Alcohol laws experience overwhelming backlash

The draft law on preventing and fighting against harms of wine and beer’s ban on beer advertisements and imposition a new financial burden on producers have hit the thumbs-down from associations, brewers, and lawmakers alike.

The Ministry of Health is proposing a draft law on preventing and fighting against the harms of wine and beer consumption to the National Assembly (NA) for consideration in lawmaking for 2018.

However, many NA deputies, lawyers, and beverage producers raised objections to the draft, which includes a proposed financial contribution and a ban on advertisements, according to last week’s meeting of Vietnam Beer Alcohol Beverage Association (VBA). 

Under Article 8 of the draft, all forms of advertisements for alcoholic beverages containing 15 per cent or more alcohol by volume would be banned. Meanwhile, advertisements for wine and beer containing less than 15 per cent alcohol would be banned from means of transportation, transport sites, outdoor billboards, and websites—except for business websites.

In addition, organisations and businesses in the industry would not be allowed to fund cultural, artistic, healthcare, education, sports, or entertainment events. They would also be prohibited from sponsoring activities with their products or display their brands on mass media.

NA deputy Tran Quang Chieu, member of the Budgetary and Financial Committee, said that this regulation is unreasonable. “If the draft law is passed, many cultural, sports, and tourism events funded by businesses will be seriously affected—perhaps even scrapped altogether. If possible, the ban should focus on wine and beer sponsorships only,” he added.

Echoing Chieu’s view, Matthew Wilson, director of Corporate Affairs at Heineken Vietnam, said that the draft contradicts existing laws, specifically the Law on Advertisement and the country’s APEC commitments, and prevents customers from getting to know quality products.

“The Law on Advertisement 2012 regulates the establishment of the Advertisement Appraisal Council and co-operation with Vietnam Advertisement Association in building an advertisement code of ethics. In addition, the APEC 2014 Action Programme called on governments to intensify support in building mechanisms for the industry in advertisement activities,” he explained.

Wilson also cited a Mckinsey study with findings that, on average, 15.7 per cent of GDP growth comes from advertisements.

A 1999 report by the National Assembly of France concluded that the advertisement ban on alcohol beverages in the Loi Evin Law proved ineffective for deterring consumption of alcoholic beverages. In New Zealand, the consumption of wine and beer started to go down only after the advertisement ban for ads on TV and radio stations was removed.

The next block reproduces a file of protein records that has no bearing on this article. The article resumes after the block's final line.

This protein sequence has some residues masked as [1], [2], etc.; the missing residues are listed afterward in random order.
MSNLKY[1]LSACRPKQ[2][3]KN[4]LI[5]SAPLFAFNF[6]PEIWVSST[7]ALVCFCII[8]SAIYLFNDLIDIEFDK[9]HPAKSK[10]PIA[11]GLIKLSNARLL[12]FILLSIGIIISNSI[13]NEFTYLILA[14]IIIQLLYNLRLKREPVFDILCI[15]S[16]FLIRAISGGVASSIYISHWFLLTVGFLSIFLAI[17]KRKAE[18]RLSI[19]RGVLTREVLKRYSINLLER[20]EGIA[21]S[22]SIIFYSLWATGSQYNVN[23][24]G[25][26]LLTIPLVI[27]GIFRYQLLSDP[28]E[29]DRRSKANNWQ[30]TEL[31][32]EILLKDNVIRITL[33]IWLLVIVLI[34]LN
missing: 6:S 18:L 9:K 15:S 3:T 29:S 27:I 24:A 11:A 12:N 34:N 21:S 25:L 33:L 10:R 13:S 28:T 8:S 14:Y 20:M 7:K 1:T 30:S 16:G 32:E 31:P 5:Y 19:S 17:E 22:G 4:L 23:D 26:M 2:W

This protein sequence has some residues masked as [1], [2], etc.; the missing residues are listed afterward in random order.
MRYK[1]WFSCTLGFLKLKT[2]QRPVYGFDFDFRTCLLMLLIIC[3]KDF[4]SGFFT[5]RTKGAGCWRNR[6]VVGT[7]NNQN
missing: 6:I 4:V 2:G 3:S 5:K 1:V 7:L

The other big issue in the draft is the establishment of a community health fund, to which wine and beer producers would be forced to contribute about 1-2 per cent of their product price in the form of a special consumption tax (SCT).

Pham Trung Kien, a representative from Hanoi Beer Alcohol and Beverage JSC (Habeco), the third largest brewer in Vietnam, said that breweries are already facing difficulties due to the current 60 per cent SCT. Thus, the additional 1-2 per cent would cause further difficulties. 

Kien and other legal specialists all agreed that it is not necessary to build such a law, as the country already has 85 legal documents, ranging from circulars to laws, guiding state management and business activities governing the wine and beer industry.

“There are no countries in the world that have enacted such a law. In fact, there are only a few nations, such as Lithuania, Sri Lanka, and France, that have recently passed laws controlling wine and beer,” said Nguyen Tien Vy, vice president of VBA.

According to NA deputy Do Van Ve, wine and beer only do harm when consumers abuse them. However, this draft law focuses on banning wine and beer altogether.

“The draft has many unclear regulations and fails to thoroughly assess its impacts. We should use technical solutions to control wine and beer instead of banning it,” said Ve, who is also vice general director of beer and winemaker Huong Sen Group JSC.

Meanwhile, Wilson said that the draft law might encourage illegal imports and fake products, which are estimated to cause a large annual tax loss already.     

The wine and beer industry accounts for 11.25 per cent of Vietnam’s food production value, and 1.93 per cent of the country’s total industrial production value.

Vietnam’s beer consumption is ranked the 52nd on the world. The nation’s beer consumption per capita was 40 litres in 2016, while the total domestic wine production fell from 349 million litres in 2010 to 310 million litres in 2015.

Currently, state-owned Saigon Beer Alcohol and Beverage Corporation (Sabeco) is the nation’s largest brewer. Heineken ranks second, followed by Habeco and Carlsberg.

By Bich Thuy